WORKS FOR VIOLIN & PIANO
Silvie Hessová (vn); Daniel Wiesner (pn)
CUBE BOHEMIA 2423 (58:23)
From My Homeland.
Four Pieces for Violin and Piano.
Sonata for Violin and Piano
Silvie Hessová, born in 1969, is a relatively young Czech violinist whose debut album,
was issued in 2002. A pupil of Karel Pribyl at the Prague Conservatory, she also studied with members of the Amadeus Quartet in London. Pianist Daniel Wiesner, born the same year, is also a graduate of the Prague Conservatory, where he studied with Valentina Kamenikova, and the Prague Music Academy, where he studied with Peter Toperczer (this according to the liner notes). Both violinist and pianist have performed together numerous times, and there is a quote in the booklet—not attributed to either musician specifically—that “Our friendship and mutual artistic understanding have been a real inspiration to both of us.”
Judging from this CD, Hessová’s third, the pair certainly do work well together. They play this repertoire in the typically modern clean, brisk style that is acceptable as a world standard for chamber players without necessarily distinguishing them as individualist interpreters. Everything is clean, fleet, and well modulated. Every “i” is dotted and every “t” is crossed. They also display a wonderful sense of élan in the faster passages of Smetana’s
From My Homeland,
but somehow a real Czech flair or accent to the playing is missing. By comparison, listen to the way Bronislaw Huberman played it (second movement only, somewhat truncated, an off-the-air performance from October 1942) or the various recordings by Vaša Prihoda (DG historic), Josef Suk (two versions, early and late on Supraphon), and James Ehnes on Analekta. These performances really capture the Bohemian swagger of the rhythms. Hessová’s performance sounds much more smoothed-out and cosmopolitan by comparison; perhaps this is something she picked up from the Amadeus Quartet.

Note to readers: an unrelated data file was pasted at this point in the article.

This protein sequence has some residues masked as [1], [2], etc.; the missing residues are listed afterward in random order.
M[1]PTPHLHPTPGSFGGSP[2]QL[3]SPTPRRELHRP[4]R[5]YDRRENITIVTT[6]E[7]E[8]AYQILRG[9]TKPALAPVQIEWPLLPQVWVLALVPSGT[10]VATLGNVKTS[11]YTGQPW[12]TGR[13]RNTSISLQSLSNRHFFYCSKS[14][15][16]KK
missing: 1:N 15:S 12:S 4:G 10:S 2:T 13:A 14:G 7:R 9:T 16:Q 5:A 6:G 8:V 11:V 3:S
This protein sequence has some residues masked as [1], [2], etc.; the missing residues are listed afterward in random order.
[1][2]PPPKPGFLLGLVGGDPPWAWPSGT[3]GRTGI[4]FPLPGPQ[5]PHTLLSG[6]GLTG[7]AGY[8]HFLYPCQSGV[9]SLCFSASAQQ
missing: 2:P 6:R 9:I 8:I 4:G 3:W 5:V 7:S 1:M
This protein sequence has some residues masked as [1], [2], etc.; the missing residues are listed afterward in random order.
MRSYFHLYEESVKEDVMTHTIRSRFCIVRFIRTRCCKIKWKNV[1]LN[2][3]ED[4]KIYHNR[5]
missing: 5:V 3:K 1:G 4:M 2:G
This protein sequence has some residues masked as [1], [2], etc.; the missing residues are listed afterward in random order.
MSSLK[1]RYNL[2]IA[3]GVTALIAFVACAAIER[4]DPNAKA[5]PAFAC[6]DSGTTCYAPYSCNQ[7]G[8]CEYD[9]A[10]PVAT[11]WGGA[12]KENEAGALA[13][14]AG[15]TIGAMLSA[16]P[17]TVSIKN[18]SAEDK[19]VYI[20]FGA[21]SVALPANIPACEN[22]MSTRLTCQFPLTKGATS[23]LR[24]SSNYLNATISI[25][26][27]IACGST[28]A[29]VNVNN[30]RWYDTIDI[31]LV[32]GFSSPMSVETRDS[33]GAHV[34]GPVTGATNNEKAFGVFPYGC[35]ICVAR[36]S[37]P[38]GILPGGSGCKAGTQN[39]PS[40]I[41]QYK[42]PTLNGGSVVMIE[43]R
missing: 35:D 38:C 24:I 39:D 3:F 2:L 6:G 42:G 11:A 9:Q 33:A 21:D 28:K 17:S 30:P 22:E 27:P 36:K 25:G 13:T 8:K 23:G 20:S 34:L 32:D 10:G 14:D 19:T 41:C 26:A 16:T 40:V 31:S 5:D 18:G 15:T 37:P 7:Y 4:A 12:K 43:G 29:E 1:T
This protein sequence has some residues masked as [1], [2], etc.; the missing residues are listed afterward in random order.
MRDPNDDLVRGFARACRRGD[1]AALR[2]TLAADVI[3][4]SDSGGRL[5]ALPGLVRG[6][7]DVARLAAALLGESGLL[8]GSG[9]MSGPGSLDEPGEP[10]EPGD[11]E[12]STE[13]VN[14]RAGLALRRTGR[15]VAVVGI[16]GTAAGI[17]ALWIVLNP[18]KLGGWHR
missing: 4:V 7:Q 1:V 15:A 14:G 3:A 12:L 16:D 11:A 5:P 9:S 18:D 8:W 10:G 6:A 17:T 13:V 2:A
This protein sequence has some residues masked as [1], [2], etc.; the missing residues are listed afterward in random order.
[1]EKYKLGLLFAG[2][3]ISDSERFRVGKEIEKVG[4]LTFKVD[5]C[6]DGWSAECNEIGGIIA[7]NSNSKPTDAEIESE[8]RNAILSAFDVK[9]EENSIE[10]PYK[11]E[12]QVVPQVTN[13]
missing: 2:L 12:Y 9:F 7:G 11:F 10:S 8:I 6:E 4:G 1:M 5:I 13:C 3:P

The duo’s performance of the Dvořák
is similarly well phrased, continental in style, and possesses a lovely floating quality that suits the music admirably, but is also similarly uniform in tone quality and phrasing, making it undistinguishable from a multitude of competing versions.
In making these comments, however, I do not wish to give the impression that Hessová’s playing is featureless. On the contrary, it is quite good; she makes a strong impression in the “Appassionata” movement of Suk’s Four Pieces for Violin and Piano, for instance; but it’s just a generic sort of style that doesn’t register as “Czech” in accent or phrasing. They could just as easily be played by an American or Chinese violinist with no specific knowledge of or grounding in Czech musical culture, and I want to hear something more authentically flavorful in this music. I did detect a Czech flavor, along with very impassioned playing, in the first movement of the Janáček Violin Sonata, but afterwards we are back to a professional yet generic performance style.
I should also point out that Hessová is not alone in her clean-but-generic approach to this music. Pianist Wiesner is a clean but remarkably unpersonable pianist; nothing he plays sounds terribly interesting, even though he, too, hits all the notes and has a very clean, continental style.
In short, a good recording but not a special one.
Lynn René Bayley